Translator Disclaimer
15 March 2011 Effects of broad-scale geological changes on patterns in macroinvertebrate assemblages
Author Affiliations +
Abstract

Understanding the broad-scale factors that influence biological communities has long been a goal of community ecology. We used benthic macroinvertebrate data to identify broad geographical patterns in macroinvertebrate community composition and specifically to examine the influence of the Precambrian Shield on stream abiotic and biotic conditions. The Precambrian Shield is a geological feature that encompasses most of northern North America. Geology differs between Shield and off-Shield areas, creating distinctly different physical and chemical conditions in aquatic systems. We focused our regional-scale study on south-central Ontario, where both Shield and off-Shield conditions are found in adjacent areas. We used constrained and unconstrained multivariate analyses to examine patterns in biotic, abiotic, and spatial variables. Our results showed that, in low-order lotic systems, macroinvertebrate communities differ between Shield and off-Shield streams. Shield streams have higher dissolved O2, velocity, and discharge, larger amounts of woody debris, and greater canopy cover than off-Shield streams. In contrast, off-Shield streams have higher conductivity, alkalinity, pH, turbidity, and water temperature, and frequently are surrounded by meadow, cultivated, or pastured land. In general, macroinvertebrate communities at off-Shield sites had a greater proportion of taxa preferring pool or depositional habitats, whereas macroinvertebrate communities at Shield sites contained taxa typically associated with riffles or erosional habitats. Analysis of spatial location indicated that the Shield/off-Shield distinction probably is the result of a combination of intertwined abiotic and spatial factors.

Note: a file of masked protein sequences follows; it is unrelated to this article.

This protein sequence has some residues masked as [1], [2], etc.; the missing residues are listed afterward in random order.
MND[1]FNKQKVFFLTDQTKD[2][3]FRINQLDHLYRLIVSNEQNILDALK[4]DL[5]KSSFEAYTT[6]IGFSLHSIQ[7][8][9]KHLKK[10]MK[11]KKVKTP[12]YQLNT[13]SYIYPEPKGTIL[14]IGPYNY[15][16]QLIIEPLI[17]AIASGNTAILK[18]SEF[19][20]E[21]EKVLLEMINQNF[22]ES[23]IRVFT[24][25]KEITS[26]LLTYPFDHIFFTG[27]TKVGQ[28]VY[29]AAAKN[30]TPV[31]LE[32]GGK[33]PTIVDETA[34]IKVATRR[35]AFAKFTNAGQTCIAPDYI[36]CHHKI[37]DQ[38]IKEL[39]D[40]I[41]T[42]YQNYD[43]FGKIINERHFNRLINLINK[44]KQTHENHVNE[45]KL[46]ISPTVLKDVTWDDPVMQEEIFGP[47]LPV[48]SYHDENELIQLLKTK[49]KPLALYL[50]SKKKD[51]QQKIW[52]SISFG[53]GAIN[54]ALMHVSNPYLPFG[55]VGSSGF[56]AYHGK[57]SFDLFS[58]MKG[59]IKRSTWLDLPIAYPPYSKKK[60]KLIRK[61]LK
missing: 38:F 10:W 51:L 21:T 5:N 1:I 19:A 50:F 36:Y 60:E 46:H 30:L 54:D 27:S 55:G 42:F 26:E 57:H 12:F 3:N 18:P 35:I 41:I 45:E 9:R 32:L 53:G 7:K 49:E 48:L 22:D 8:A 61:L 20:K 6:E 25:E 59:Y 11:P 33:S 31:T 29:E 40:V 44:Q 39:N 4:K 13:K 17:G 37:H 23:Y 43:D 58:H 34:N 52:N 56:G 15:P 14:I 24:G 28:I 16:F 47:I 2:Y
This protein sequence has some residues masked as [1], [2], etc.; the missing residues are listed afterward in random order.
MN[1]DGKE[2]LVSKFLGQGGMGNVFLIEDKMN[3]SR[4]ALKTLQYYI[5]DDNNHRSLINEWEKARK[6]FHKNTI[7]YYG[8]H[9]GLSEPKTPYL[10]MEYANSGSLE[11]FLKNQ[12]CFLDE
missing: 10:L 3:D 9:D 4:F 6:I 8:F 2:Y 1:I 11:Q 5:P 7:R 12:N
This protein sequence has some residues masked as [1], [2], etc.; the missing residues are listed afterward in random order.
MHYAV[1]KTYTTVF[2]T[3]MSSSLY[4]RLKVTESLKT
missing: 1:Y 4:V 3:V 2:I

Margaret R. Neff and Donald A. Jackson "Effects of broad-scale geological changes on patterns in macroinvertebrate assemblages," Journal of the North American Benthological Society 30(2), 459-473, (15 March 2011). https://doi.org/10.1899/10-052.1
Received: 18 April 2010; Accepted: 1 February 2011; Published: 15 March 2011
JOURNAL ARTICLE
15 PAGES

This article is only available to subscribers.
It is not available for individual sale.
+ SAVE TO MY LIBRARY

SHARE
ARTICLE IMPACT
RIGHTS & PERMISSIONS
Get copyright permission
Back to Top